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US captain of scuba dive boat charged with manslaughter over deaths of 34 people last year

The boat sank off the California coast after bursting into flames last year.

The dive boat engulfed in flames after a deadly fire broke out aboard (file photo)
The dive boat engulfed in flames after a deadly fire broke out aboard (file photo)
Image: AP/PA Images

THE CAPTAIN OF a scuba diving boat that caught fire off the coast of California and left 34 people dead last year has been charged with manslaughter.

The Conception was on a three-day excursion in the Pacific Ocean when the fire broke out around 3am in Platt’s Harbor off Santa Cruz Island.

The blaze, the worst maritime disaster in modern Californian history, broke out while all six crew members and 33 passengers were asleep. The cause of the fire is still unknown.

Five crew members escaped and took refuge on a boat called The Grape Escape, anchored nearby. Two suffered minor injuries.

Yesterday, a federal jury said that Jerry Nehl Boylan, 67, captain of the Conception, “was responsible for the safety and security of the vessel, its crew, and its passengers”.

He was charged with 34 counts of manslaughter due to “his misconduct, negligence, and inattention to his duties”, according to a statement from the central California prosecutor’s office.

In the statement, Boylan is criticised for failing to have a night watchman, as required by federal law, and for not organising the training and evacuation drills necessary to respond to possible fires.

When the fire broke out on the night of 2 September, five crew members tried to reach the 33 passengers and one crew member sleeping in the lower deck but jumped overboard after they were unable to open a forward window and were overwhelmed by smoke.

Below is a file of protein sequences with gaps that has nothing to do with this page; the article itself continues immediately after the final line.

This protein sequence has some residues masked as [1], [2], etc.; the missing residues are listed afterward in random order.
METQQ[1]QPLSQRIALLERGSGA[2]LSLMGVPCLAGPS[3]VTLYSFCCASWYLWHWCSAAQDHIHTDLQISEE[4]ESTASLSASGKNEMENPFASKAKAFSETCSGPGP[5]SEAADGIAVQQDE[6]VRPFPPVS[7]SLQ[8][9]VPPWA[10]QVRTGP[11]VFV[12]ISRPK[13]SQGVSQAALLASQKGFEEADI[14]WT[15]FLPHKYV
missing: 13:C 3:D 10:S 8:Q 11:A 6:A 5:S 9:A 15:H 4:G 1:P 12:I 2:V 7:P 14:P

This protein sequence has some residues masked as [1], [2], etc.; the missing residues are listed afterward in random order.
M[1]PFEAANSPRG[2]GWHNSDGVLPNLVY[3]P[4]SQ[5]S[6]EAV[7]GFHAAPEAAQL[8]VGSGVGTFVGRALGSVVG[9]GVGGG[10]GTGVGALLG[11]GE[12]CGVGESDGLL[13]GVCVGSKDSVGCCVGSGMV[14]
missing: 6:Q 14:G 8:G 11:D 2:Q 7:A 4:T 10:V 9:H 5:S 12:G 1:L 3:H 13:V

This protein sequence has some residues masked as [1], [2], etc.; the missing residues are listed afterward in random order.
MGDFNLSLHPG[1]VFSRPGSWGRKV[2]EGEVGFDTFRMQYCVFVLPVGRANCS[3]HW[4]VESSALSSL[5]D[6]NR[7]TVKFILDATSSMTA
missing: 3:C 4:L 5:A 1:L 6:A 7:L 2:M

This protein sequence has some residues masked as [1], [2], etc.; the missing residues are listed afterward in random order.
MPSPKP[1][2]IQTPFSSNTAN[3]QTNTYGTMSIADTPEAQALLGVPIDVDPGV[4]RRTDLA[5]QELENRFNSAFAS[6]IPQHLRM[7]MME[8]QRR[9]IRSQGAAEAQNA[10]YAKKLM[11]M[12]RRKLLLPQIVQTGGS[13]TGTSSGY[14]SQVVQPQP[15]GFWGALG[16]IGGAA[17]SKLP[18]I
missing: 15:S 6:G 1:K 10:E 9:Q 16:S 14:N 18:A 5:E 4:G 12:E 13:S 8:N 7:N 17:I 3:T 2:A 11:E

The fire was so intense that firefighters were unable to board the 22 metre vessel, which sank as they tried to extinguish the blaze.

The boat had been on a three-day diving excursion around the Channel Islands, off the coast of Santa Barbara in southern California.

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The blaze broke out on the last day of the trip, as the boat was anchored off Santa Cruz Island.

“As a result of the alleged failures of Captain Boylan to follow well-established safety rules, a pleasant holiday dive trip turned into a hellish nightmare as passengers and one crew member found themselves trapped in a fiery bunkroom with no means of escape,” said US attorney Nick Hanna.

Boylan was charged under a relatively uncommon criminal provision specific to seamen and people in related fields that opens the category to prosecution for negligence resulting in death.

If convicted, Boylan faces a 10-year prison sentence per charge of manslaughter.

© AFP 2020

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